WAYNE, NJ – What will school be like in the fall? The new normal is unknown, but whatever that normal turns out to be, it will be based on lessons learned. For New Jersey public schools some of these lessons will be learned this summer in day care centers and camps, and may determine if school doors open at all.
Day care centers for the children of essential workers have been opened throughout the COVID-19 crisis. Starting June 15, these facilities will be open for other parents. Though he states that "it's not the reason we are doing it," Murphy admits: “We’re going to learn an amount fairly quickly about what's working and what's not working as it relates to our wargaming back to school."
Commissioner of the Department of Children and Families, Christine Norbut Beyer offered insight as to what she foresees going forward as day care centers reopen. The focus will be on establishing health and safety standards in accordance with the CDC and other health organizations. Resources for Licensed Childcare Providers are already posted on the Department’s website.
Standards put in place for day care centers and camps may well set the stage when it comes to reopening of schools. Among other things, parents have expressed concerns about social distancing and the requirements for children to wear masks.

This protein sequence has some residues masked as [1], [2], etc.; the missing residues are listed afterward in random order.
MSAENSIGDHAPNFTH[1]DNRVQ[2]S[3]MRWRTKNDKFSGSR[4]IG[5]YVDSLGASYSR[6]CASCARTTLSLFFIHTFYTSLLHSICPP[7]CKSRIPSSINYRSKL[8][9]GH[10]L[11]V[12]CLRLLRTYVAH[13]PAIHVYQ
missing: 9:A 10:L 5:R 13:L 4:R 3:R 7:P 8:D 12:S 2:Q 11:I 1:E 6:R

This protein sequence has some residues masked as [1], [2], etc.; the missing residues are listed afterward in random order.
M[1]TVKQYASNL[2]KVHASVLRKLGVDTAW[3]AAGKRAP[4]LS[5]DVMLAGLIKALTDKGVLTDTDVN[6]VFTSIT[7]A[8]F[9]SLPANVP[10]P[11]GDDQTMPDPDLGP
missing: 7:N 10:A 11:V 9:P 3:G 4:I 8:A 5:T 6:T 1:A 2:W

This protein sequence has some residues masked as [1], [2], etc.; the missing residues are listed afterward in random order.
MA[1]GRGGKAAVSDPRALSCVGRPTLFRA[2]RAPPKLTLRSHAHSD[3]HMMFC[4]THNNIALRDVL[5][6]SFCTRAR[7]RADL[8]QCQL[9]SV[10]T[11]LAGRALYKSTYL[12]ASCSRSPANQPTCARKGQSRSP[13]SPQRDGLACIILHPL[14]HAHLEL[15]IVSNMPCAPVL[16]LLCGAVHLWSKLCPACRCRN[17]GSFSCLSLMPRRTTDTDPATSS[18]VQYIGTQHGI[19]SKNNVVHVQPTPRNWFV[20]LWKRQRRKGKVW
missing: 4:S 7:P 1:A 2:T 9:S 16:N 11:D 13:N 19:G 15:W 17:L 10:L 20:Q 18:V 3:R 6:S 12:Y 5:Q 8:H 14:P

“Right now, it’s not recommended as safe for child under the age of two to wear masks,” said Norbut Beyer, who acknowledged there may be issues with requiring toddlers to wear them.
While the CDC recommends that children over the age of two wear masks, Norbut Beyer says her department will be talking with childcare providers concerning youngsters who want to remove them while they are in their care. It is not recommended that little ones taking naps wear masks during their naps.
“We are concerned with staff touching them and replacing the masks, which could be riskier,” Nobert Beyer shared. “This may come down to individual children and whether they have the capacity to keep them on.”
Day Care Centers that plan to reopen need to let the Office of Licensing know file an attestation indicating that they will follow the safety protocols in place for New Jersey's childcare centers.
The Department also plans to send out inspectors to the centers that plan to open. Summer camps will also be exhibited to adhere to the same standards. Residential and sleepaway camps are prohibited from opening in the state.
According to Murphy, one of the benefits of summer camps and sports reopening gives kids the “opportunity to make memories.” He also cited mental health benefits, and an outlet for children who might be exposed to potential abuse at home.
It is simply hope right now that the doors of Wayne's fourteen public schools will be open come early September and distance learning will be a thing of the past. There are many questions that must be answered around hygiene, social distancing and masks, and the answer to some of these questions are likely to happen in our local day care centers. If these facilities can prove safe measures can be put in place and followed, then the hope of children returning to school this fall should turn into a reality.